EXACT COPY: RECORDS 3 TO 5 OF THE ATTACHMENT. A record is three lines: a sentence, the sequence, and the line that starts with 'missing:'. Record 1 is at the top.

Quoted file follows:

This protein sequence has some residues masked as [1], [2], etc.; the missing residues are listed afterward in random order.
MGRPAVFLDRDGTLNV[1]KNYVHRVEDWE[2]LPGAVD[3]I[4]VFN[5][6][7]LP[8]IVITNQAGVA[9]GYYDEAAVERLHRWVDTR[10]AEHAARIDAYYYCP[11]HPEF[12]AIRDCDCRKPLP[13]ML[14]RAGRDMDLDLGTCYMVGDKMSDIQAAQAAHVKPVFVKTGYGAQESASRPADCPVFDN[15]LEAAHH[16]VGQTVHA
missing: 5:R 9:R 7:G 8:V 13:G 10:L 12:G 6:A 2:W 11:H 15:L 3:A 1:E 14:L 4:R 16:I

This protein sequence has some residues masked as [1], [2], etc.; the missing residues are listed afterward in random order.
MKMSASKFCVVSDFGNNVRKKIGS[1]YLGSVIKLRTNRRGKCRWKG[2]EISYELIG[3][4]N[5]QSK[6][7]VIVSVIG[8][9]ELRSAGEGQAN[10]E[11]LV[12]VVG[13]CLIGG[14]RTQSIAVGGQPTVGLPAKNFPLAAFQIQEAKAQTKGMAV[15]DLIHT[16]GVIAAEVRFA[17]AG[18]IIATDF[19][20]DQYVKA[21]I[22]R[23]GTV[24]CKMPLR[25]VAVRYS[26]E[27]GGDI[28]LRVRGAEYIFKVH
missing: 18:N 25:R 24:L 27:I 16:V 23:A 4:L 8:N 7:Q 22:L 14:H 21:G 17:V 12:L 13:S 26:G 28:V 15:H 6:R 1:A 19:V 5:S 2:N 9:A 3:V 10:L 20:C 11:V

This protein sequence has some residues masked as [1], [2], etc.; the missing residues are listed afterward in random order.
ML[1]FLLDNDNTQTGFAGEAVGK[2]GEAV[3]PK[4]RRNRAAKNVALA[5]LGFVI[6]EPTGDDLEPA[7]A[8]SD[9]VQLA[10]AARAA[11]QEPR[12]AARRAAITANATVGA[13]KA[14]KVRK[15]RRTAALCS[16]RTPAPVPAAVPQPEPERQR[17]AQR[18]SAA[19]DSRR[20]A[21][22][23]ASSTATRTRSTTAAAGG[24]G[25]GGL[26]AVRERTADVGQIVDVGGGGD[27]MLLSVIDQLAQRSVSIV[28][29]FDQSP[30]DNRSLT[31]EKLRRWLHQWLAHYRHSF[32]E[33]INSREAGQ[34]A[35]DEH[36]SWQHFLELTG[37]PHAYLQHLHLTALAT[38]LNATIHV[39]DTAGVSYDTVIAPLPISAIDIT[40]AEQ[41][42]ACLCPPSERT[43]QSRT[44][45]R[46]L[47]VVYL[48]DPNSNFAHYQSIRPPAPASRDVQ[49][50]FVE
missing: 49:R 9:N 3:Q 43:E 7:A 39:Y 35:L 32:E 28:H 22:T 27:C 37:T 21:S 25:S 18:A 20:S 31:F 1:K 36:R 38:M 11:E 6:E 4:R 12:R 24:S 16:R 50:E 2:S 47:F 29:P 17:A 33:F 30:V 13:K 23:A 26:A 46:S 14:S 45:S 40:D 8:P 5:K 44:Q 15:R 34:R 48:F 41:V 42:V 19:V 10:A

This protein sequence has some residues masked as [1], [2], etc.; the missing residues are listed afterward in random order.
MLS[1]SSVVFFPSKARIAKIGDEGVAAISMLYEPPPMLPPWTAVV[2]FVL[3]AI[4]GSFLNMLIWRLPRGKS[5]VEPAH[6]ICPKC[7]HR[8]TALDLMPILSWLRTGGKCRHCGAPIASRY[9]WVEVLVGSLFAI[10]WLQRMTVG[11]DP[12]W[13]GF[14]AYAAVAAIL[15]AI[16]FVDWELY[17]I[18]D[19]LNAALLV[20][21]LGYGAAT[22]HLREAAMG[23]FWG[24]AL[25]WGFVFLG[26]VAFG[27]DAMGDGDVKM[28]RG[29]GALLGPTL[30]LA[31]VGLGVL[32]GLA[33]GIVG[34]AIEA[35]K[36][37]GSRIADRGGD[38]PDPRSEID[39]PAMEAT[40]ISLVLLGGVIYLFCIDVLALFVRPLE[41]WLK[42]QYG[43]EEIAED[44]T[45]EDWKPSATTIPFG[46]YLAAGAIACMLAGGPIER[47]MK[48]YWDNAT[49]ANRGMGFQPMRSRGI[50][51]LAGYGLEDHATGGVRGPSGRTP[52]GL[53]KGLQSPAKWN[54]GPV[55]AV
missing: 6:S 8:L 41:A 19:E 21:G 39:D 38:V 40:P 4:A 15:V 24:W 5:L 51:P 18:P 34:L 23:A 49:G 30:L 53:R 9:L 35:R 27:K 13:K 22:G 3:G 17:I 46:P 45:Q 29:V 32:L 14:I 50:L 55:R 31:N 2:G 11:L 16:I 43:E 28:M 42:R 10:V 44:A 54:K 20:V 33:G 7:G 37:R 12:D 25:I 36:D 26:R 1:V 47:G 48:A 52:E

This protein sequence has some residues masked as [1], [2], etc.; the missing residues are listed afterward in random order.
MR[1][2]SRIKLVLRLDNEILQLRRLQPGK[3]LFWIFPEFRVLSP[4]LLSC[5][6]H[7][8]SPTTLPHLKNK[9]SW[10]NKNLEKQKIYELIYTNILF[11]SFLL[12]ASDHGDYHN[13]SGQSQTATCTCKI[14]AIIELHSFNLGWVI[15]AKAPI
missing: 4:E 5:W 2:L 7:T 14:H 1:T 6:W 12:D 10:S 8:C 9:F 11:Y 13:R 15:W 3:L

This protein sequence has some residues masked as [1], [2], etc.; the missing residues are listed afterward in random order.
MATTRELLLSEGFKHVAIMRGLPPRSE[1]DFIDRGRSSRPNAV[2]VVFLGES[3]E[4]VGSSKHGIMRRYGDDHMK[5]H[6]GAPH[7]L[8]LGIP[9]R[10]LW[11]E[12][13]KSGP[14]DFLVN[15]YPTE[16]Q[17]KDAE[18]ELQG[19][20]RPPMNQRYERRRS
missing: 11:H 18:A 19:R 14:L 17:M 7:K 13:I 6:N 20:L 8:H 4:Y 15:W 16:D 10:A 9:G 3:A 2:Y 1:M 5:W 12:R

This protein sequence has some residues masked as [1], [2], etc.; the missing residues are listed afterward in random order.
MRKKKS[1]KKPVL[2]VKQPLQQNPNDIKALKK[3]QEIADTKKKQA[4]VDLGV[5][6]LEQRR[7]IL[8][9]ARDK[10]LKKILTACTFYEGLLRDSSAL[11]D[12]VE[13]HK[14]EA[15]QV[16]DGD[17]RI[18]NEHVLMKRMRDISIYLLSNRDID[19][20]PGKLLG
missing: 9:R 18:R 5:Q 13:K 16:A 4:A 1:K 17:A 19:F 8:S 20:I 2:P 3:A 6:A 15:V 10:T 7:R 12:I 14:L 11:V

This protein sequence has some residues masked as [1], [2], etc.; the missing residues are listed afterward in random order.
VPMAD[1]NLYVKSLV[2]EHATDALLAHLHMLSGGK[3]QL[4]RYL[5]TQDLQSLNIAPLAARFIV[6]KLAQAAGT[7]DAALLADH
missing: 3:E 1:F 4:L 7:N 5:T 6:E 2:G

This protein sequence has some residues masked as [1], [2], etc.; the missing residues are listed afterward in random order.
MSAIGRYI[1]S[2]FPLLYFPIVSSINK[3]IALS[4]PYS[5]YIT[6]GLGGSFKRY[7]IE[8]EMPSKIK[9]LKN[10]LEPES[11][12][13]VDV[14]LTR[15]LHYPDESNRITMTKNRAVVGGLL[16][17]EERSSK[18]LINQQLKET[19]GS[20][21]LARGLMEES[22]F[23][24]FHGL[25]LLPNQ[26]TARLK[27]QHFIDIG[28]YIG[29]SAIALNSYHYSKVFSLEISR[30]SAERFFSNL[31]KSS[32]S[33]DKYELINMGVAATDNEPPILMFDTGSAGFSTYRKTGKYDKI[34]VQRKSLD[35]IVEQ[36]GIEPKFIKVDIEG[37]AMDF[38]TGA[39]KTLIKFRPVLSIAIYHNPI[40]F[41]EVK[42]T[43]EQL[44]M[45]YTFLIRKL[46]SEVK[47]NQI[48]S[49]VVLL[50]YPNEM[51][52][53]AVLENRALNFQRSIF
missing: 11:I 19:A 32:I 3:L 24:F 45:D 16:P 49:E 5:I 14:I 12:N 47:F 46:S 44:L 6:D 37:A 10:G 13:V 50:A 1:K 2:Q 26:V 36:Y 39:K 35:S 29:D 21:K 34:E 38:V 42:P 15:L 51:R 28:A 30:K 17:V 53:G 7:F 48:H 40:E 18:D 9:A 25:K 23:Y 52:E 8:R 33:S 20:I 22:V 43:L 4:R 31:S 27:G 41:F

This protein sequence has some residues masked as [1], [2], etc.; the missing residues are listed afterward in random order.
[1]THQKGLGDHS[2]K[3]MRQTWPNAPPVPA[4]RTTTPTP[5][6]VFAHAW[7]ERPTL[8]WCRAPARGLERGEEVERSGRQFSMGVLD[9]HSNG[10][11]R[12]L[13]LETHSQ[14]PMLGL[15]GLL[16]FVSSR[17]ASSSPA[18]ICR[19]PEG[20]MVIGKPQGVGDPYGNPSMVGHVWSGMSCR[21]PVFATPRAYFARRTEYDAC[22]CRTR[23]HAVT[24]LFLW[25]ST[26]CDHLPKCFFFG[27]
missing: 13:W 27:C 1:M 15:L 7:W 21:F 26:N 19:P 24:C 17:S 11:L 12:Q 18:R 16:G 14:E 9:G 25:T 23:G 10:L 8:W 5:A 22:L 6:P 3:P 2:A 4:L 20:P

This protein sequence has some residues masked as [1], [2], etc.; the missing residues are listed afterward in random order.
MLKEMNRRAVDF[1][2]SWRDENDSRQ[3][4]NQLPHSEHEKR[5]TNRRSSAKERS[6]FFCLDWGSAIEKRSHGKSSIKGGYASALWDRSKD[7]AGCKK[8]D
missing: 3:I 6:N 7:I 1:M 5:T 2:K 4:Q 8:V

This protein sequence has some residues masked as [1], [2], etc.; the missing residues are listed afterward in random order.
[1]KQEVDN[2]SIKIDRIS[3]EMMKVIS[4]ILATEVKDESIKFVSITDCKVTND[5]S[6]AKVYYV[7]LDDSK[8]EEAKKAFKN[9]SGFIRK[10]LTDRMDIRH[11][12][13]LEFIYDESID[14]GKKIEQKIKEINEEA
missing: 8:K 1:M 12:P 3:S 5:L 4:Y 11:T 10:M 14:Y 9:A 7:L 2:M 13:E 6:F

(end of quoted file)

This protein sequence has some residues masked as [1], [2], etc.; the missing residues are listed afterward in random order.
ML[1]FLLDNDNTQTGFAGEAVGK[2]GEAV[3]PK[4]RRNRAAKNVALA[5]LGFVI[6]EPTGDDLEPA[7]A[8]SD[9]VQLA[10]AARAA[11]QEPR[12]AARRAAITANATVGA[13]KA[14]KVRK[15]RRTAALCS[16]RTPAPVPAAVPQPEPERQR[17]AQR[18]SAA[19]DSRR[20]A[21][22][23]ASSTATRTRSTTAAAGG[24]G[25]GGL[26]AVRERTADVGQIVDVGGGGD[27]MLLSVIDQLAQRSVSIV[28][29]FDQSP[30]DNRSLT[31]EKLRRWLHQWLAHYRHSF[32]E[33]INSREAGQ[34]A[35]DEH[36]SWQHFLELTG[37]PHAYLQHLHLTALAT[38]LNATIHV[39]DTAGVSYDTVIAPLPISAIDIT[40]AEQ[41][42]ACLCPPSERT[43]QSRT[44][45]R[46]L[47]VVYL[48]DPNSNFAHYQSIRPPAPASRDVQ[49][50]FVE
missing: 49:R 9:N 3:Q 43:E 7:A 39:Y 35:L 32:E 28:H 22:T 27:C 37:T 21:S 25:S 18:A 20:S 31:F 1:K 36:R 38:M 11:E 6:E 4:R 12:R 24:S 16:R 50:E 2:S 47:F 29:P 17:A 33:F 30:V 13:K 23:A 26:A 46:S 14:S 45:S 40:D 8:P 5:K 44:Q 15:R 34:R 48:F 41:V 42:V 19:V 10:A

This protein sequence has some residues masked as [1], [2], etc.; the missing residues are listed afterward in random order.
MLS[1]SSVVFFPSKARIAKIGDEGVAAISMLYEPPPMLPPWTAVV[2]FVL[3]AI[4]GSFLNMLIWRLPRGKS[5]VEPAH[6]ICPKC[7]HR[8]TALDLMPILSWLRTGGKCRHCGAPIASRY[9]WVEVLVGSLFAI[10]WLQRMTVG[11]DP[12]W[13]GF[14]AYAAVAAIL[15]AI[16]FVDWELY[17]I[18]D[19]LNAALLV[20][21]LGYGAAT[22]HLREAAMG[23]FWG[24]AL[25]WGFVFLG[26]VAFG[27]DAMGDGDVKM[28]RG[29]GALLGPTL[30]LA[31]VGLGVL[32]GLA[33]GIVG[34]AIEA[35]K[36][37]GSRIADRGGD[38]PDPRSEID[39]PAMEAT[40]ISLVLLGGVIYLFCIDVLALFVRPLE[41]WLK[42]QYG[43]EEIAED[44]T[45]EDWKPSATTIPFG[46]YLAAGAIACMLAGGPIER[47]MK[48]YWDNAT[49]ANRGMGFQPMRSRGI[50][51]LAGYGLEDHATGGVRGPSGRTP[52]GL[53]KGLQSPAKWN[54]GPV[55]AV
missing: 6:S 8:L 41:A 19:E 21:G 39:D 38:V 40:P 4:A 15:V 24:W 5:L 51:P 18:P 34:L 23:A 49:G 30:L 53:R 9:L 35:R 27:K 13:K 22:G 3:G 17:I 46:P 45:Q 29:V 32:L 14:I 50:L 55:R 31:N 2:G 11:L 16:I 43:E 28:M 42:R 10:V 44:A 54:K 20:V 33:G 7:G 37:R 12:D 25:I 36:D 26:R 1:V 47:G 48:A 52:E

This protein sequence has some residues masked as [1], [2], etc.; the missing residues are listed afterward in random order.
MR[1][2]SRIKLVLRLDNEILQLRRLQPGK[3]LFWIFPEFRVLSP[4]LLSC[5][6]H[7][8]SPTTLPHLKNK[9]SW[10]NKNLEKQKIYELIYTNILF[11]SFLL[12]ASDHGDYHN[13]SGQSQTATCTCKI[14]AIIELHSFNLGWVI[15]AKAPI
missing: 4:E 5:W 2:L 7:T 14:H 1:T 6:W 12:D 10:S 8:C 9:F 11:Y 13:R 15:W 3:L